Since there are only 12 cameras, there are also very limited upgrades. As you continue to successfully defend Grippy’s metal processing plants, you’ll level up your security clearance. At certain levels, you unlock a multi-shot cam, a freeze cam, and a slow-time cam. You only unlock one of each, however—so, at most, you’ll have nine regular cameras, and then three specialized ones. It adds a little bit of strategy, but not enough to really give the game the depth it so desperately needs.


Not everything about Star Fox Guard is a complete bust, though. The game offers up some challenge with the variety of enemies it throws at you. Fifteen types of enemy will mess with your cameras, including some that steal them away or knock them offline for an extended period. If the cameras are offline or gone, obvious holes can start to appear in your defense, which the remaining 11 enemy types will take advantage of. That’s 26 types of enemies total, each with their own strengths and weaknesses, making you wish even more you could do more with the cameras.

The other nice aspect of all those enemies is Star Fox Guard’s Squad Mode. Once you beat the first 20 or so stages, you unlock the game’s online component, which allows you to put together your own robot horde and send it after a buddies’ processing plant core, or reverse the situation to defend your own personal core from their army. Successful attacks and defenses increase your online rank, while losses will knock you down the leaderboards. As you face new enemies in single player, you’ll unlock them as options for your multiplayer horde, giving you at least one reason to grind through the game’s 100 lackluster and repetitive stages.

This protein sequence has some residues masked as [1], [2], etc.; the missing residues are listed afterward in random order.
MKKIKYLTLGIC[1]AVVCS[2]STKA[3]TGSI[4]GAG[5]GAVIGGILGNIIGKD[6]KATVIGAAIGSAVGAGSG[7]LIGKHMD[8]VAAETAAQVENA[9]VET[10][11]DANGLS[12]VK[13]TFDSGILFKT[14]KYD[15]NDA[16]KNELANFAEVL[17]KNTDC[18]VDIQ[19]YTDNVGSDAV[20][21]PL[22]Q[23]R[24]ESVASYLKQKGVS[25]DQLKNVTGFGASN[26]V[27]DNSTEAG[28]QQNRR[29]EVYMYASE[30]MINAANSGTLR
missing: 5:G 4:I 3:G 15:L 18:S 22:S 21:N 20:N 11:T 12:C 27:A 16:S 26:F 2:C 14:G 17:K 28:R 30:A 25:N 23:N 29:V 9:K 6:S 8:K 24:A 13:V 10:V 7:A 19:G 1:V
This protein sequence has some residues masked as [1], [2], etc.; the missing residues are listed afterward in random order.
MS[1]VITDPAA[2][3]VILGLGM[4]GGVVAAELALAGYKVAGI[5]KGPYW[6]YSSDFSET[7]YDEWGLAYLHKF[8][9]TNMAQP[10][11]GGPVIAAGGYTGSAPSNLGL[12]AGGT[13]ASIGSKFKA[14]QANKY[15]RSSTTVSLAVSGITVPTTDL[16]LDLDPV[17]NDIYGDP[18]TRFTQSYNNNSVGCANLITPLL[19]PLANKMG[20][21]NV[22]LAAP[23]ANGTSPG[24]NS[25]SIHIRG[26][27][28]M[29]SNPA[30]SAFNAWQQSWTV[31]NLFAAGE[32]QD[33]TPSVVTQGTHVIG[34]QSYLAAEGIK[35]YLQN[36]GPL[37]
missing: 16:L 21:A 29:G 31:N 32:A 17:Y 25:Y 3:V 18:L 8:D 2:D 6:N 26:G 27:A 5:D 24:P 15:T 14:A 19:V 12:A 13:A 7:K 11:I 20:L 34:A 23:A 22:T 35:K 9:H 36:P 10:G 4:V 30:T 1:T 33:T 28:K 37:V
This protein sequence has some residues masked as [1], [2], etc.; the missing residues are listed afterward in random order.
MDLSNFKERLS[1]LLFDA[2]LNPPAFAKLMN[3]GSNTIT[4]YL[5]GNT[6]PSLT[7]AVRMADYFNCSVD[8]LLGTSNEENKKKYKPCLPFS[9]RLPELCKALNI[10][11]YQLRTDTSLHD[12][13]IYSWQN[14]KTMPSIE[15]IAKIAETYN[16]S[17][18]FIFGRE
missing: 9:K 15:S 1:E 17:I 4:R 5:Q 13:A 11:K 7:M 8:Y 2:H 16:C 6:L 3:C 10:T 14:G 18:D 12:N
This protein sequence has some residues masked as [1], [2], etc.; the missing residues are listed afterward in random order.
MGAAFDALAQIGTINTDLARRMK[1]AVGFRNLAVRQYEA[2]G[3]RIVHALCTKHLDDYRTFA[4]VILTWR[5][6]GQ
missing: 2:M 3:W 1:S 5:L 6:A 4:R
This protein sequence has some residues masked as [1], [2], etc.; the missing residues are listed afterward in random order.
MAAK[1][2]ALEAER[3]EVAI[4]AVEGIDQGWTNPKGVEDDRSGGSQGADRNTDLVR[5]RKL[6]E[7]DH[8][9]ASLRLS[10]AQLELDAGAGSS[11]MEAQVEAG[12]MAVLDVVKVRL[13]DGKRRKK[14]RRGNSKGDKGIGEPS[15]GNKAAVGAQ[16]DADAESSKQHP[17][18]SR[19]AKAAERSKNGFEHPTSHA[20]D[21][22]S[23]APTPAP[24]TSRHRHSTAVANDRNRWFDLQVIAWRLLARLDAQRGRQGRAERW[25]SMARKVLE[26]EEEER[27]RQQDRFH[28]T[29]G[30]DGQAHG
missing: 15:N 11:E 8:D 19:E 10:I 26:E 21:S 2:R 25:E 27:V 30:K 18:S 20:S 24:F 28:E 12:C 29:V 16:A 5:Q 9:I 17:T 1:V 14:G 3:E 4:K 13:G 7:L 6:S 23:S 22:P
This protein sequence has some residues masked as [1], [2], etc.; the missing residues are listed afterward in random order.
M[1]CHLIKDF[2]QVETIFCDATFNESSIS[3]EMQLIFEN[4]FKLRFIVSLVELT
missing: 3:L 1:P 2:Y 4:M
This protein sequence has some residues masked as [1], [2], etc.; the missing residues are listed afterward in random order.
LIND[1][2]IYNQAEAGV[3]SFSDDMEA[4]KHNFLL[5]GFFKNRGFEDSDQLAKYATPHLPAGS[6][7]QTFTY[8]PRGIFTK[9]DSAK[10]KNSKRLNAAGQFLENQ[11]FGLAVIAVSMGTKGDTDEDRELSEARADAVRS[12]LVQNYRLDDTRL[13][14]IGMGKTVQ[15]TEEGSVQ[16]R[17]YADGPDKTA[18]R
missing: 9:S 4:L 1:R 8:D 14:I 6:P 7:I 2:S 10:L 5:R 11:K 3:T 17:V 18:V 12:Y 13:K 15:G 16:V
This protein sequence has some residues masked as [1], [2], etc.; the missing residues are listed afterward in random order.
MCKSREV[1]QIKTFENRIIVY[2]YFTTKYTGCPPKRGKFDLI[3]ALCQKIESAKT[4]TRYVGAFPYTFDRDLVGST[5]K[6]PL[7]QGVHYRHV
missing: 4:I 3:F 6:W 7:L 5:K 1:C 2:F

There’s a reason why Star Fox Guard is a free pack-in game bundled with the first run of physical copies of Star Fox Zero. It’s not a broken game, but there’s really not enough to grab your attention and hold it for more than a few levels. It’s a shallow cobbling together of tower defense parts that relies too much on the Wii U GamePad, one that doesn’t do anything interesting beyond Squad Mode. If you should tire of Star Fox Zero at some point, I could see you devoting a couple hours to it just because it was there if you get the physical version. On the other hand, if you’re going the digital route with Zero, there’s little reason for you to chip in and pick up Guard along with it.


Developer: Platinum Games, Nintendo EPD • Publisher: Nintendo • ESRB: E10+ – Everyone 10 and up • Release Date: 04.22.16

Every time Star Fox tries to do something out of its space-combat comfort zone it fails. Star Fox Guard sadly continues this tradition of games that make you go “meh” when Fox and the gang step away from their Arwing cockpits.

The Good There’s a lot to do and the online component adds some surprising replayability.
The Bad Shallow, repetitive tower defense play that relies too much on the Wii U GamePad screen.
The Ugly Slippy’s uncle is nothing but a war profiteer.
Star Fox Guard is a Wii U exclusive. Review code was provided by Nintendo for the benefit of this review. EGM reviews games on a scale of 1 to 10, with a 5.0 being average.